You can agree or disagree with this view but applying it to determine rankings that, on the face of it, are grounded in objective criteria is very misleading

Thus one report of the EIU study said the EIU's view of Australia's NBN was that it was the "ninth best on the planet" saying the EIU had made a "damaging assessment".

Certainly the Index will be used by the Federal Opposition and all those who oppose the NBN to inflict as much damage as possible. But on the basis of what little information is public about the Index, the EIU has done nothing more than throw its lot in with one side of what is now a very polarised and long-running debate around Australian Government broadband policy.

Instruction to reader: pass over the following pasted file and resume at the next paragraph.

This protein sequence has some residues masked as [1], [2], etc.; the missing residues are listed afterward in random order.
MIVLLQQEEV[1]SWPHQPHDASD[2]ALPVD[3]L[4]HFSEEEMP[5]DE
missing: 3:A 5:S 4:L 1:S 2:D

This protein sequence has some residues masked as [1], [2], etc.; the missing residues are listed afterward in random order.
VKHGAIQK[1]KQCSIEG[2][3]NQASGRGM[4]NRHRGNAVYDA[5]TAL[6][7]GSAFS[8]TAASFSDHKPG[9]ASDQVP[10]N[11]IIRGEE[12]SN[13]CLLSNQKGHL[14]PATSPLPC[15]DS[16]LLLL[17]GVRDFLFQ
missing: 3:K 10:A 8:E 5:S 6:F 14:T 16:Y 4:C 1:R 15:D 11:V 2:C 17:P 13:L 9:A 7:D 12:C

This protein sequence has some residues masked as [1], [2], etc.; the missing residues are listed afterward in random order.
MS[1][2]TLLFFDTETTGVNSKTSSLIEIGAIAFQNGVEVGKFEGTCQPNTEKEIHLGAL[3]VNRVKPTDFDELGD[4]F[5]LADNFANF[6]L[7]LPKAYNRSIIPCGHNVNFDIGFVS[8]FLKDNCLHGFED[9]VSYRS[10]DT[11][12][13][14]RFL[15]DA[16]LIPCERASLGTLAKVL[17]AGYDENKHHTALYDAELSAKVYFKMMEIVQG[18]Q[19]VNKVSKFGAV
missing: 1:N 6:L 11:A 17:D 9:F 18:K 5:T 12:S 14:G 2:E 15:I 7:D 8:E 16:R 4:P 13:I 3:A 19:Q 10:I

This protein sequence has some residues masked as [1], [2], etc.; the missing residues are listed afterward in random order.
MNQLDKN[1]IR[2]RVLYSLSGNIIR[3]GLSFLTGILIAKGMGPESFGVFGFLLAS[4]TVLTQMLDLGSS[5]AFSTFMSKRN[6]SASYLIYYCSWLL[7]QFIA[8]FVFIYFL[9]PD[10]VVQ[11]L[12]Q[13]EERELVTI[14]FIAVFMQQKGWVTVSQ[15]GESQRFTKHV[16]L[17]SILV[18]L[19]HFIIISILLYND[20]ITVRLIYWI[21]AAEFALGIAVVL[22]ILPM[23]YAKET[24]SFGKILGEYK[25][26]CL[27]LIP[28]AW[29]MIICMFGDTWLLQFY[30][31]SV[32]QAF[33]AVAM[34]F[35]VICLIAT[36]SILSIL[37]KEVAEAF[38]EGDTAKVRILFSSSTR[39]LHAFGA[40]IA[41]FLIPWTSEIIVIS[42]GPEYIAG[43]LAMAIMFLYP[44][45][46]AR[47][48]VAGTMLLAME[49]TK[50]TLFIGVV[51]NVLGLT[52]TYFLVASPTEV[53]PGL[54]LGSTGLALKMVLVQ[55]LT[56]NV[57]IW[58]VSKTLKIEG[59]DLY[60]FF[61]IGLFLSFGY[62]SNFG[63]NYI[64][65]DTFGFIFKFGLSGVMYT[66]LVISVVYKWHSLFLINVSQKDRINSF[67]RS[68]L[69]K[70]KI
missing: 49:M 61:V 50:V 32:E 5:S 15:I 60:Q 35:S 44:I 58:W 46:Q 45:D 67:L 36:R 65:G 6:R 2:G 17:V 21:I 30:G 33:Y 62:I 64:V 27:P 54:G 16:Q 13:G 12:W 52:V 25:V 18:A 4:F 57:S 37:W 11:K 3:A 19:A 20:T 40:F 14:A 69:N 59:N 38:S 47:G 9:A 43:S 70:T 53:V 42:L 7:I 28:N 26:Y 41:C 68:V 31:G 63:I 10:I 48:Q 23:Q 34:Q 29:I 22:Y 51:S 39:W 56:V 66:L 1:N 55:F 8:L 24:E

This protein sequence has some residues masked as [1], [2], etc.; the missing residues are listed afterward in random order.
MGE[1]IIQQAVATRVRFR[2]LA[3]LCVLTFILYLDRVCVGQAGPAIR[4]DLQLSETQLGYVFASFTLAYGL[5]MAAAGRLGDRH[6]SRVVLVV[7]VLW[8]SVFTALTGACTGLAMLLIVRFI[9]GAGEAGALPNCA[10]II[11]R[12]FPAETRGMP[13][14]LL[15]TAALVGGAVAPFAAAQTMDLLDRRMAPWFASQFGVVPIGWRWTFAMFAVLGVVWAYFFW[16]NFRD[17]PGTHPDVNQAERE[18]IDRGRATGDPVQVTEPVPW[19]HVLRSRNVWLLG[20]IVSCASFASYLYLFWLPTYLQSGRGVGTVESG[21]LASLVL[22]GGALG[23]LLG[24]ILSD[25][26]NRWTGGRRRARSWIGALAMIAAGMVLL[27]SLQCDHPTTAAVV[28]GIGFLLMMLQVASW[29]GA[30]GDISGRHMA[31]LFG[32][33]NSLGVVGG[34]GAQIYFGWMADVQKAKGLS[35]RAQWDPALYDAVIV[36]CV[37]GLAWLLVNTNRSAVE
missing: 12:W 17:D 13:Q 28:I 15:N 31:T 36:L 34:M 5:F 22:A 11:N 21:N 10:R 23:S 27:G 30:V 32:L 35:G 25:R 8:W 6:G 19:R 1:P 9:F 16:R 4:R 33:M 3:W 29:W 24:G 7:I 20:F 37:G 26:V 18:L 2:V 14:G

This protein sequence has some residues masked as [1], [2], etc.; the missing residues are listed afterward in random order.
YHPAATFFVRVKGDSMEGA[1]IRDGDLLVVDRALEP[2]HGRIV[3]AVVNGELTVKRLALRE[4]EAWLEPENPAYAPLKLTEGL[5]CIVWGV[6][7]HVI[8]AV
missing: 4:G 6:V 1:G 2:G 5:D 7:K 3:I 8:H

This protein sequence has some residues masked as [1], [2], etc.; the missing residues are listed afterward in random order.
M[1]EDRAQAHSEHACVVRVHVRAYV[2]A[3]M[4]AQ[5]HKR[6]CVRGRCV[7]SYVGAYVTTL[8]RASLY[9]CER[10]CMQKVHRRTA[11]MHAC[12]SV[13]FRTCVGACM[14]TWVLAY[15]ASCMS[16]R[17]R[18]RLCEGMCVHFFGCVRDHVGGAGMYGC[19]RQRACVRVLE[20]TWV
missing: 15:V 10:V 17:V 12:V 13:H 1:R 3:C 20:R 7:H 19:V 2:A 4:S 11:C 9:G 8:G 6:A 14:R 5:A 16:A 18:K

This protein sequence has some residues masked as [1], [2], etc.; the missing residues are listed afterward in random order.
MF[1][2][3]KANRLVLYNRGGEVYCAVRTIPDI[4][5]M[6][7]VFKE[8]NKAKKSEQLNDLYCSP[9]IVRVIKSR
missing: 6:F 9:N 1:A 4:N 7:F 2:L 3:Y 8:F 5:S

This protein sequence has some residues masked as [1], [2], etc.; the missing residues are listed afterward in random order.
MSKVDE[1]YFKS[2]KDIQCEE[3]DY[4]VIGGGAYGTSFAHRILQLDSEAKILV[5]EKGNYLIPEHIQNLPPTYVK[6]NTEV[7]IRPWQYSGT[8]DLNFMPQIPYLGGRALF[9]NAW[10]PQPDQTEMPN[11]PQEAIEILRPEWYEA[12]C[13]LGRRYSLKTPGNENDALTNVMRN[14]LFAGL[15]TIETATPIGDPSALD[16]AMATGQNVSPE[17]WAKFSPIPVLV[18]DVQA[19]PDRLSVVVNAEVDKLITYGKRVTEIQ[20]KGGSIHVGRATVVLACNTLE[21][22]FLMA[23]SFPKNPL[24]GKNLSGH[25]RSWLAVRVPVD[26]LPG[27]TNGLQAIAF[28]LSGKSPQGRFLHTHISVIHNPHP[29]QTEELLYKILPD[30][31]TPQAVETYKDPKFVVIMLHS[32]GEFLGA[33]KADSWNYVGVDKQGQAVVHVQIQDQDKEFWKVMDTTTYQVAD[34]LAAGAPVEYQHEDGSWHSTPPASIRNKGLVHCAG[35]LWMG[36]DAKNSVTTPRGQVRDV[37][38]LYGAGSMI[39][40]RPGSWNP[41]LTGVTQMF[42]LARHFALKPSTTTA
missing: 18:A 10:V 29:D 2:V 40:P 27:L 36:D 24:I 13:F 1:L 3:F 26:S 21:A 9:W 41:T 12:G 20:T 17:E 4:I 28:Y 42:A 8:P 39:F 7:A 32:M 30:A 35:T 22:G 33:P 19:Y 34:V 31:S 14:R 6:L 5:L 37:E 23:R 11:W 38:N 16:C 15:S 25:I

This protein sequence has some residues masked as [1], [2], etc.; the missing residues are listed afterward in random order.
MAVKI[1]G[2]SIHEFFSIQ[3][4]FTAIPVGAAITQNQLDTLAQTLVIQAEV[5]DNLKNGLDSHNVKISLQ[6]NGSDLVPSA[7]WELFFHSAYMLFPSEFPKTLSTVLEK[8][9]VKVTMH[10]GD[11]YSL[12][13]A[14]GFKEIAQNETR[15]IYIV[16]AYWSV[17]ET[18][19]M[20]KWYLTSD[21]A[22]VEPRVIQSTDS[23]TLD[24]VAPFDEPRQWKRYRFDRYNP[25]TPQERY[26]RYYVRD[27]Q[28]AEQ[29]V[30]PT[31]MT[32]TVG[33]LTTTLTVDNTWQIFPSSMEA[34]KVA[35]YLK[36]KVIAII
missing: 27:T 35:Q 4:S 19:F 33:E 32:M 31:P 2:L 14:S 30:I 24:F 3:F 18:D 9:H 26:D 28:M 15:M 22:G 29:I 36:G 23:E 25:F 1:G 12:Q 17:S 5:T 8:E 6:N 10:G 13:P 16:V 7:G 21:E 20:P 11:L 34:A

You can read more stories on telecommunications in our newsletter ExchangeDaily, click here to sign up for a free trial...


Economist Intelligence Unit takes a dim view of Australia's NBN
The Economist Intelligence Unit's ranking of Australia's National Broadband Network as being among the laggards has been seized on by the Opposition and by commentators as a damning indictment of the project, but all it really reflects is the EIU's view that public money should not be spent on such projects.

The EIU has published the first of what it says will be a quarterly Government Broadband Index assessing the role of governments in various nations' broadband activity.

It's hard to get too much detail on the EIU's thinking without shelling out a cool three grand for the full report. There's an eight page executive summary that is pretty light on and a five minute video interview with the leader of the EIU's telecomms team, Ian Morris.
http://www.eiu.com/public/topical_report.aspx?campaignid=broadband2011